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Last Updated October 22, 2014

Program Overview


Regulatory Policy


District of Columbia

Incentive Type:

Appliance/Equipment Efficiency Standards



Start Date:


Expiration Date:


Web Site:


Applicable Sectors:


Eligible Renewable/Other Technologies:



NOTE: The federal government has imposed and updated appliance efficiency standards through several legislative acts,* and now has standards in place or under development for 30 classes of products. In general, states which had set standards prior to federal action may enforce their own standards until the federal standards take effect. States that had not set standards prior to federal action must use the federal standards. This summary addresses (1) state appliance standards that will be in place until the federal standards take effect and (2) products for which the federal government is not currently developing an efficiency standard. Much of the information in this summary comes from the Appliance Standards Awareness Project (ASAP). Visit the ASAP web site for comprehensive information about appliance standards.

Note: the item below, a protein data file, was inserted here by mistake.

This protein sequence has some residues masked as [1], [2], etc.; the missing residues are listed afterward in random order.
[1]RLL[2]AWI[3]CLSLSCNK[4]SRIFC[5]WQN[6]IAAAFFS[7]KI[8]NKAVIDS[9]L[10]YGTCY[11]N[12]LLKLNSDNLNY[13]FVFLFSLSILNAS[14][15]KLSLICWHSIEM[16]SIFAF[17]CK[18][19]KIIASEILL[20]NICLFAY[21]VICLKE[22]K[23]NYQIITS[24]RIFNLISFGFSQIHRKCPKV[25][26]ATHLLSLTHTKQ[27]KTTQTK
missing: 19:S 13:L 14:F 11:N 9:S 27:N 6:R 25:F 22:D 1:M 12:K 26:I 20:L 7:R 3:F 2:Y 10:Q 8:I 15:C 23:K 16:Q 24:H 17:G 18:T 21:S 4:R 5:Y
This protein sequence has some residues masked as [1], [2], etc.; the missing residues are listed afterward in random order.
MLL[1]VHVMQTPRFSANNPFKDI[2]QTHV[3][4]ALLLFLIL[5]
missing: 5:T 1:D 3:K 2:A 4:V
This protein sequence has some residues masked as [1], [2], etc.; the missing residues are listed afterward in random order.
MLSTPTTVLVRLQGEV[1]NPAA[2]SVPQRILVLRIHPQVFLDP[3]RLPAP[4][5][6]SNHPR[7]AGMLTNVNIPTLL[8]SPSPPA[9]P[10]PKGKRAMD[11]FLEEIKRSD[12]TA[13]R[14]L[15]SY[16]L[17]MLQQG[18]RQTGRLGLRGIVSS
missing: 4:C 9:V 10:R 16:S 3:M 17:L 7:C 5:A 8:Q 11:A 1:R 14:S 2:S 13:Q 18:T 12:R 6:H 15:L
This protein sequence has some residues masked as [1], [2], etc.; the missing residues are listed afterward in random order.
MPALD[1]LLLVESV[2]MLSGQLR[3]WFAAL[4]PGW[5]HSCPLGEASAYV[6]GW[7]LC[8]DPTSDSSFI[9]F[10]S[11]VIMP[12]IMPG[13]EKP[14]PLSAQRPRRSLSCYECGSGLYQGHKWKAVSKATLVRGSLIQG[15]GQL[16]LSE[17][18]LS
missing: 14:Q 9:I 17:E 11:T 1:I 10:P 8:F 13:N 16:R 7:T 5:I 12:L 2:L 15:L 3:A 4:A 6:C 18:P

In 2007 the District of Columbia (D.C.) enacted legislation, entitled the Energy Efficiency Standards Act of 2007, which created efficiency standards for six products, four of which were immediately preempted by federal law. The efficiency standards thereby apply to bottle-type water dispensers and commercial hot food holding cabinets sold in D.C. on or after January 1, 2009 and installed on or after January 1, 2010. 

The standards do not apply to new products manufactured in District of Columbia that are sold either outside of D.C. or sold wholesale within D.C. for final retail sale/installation outside of D.C. The standards do not apply to products installed in mobile homes at the time of construction or to products designed for installation and use within recreational vehicles.

While these standards apply currently to limited products, § 8-1771.04 establishes that the Mayor may adopt rules to either 1) increase efficiency standards for the listed products or 2) establish efficiency standards for products not listed if he/she feels it necessary to further promote energy conservation in D.C.

The law further stipulates requirements for testing and certification.

* These acts include the National Appliance Energy Conservation Act of 1987, the Energy Policy Act of 1992, the Energy Policy Act of 2005, and the Energy Independence and Security Act of 2007.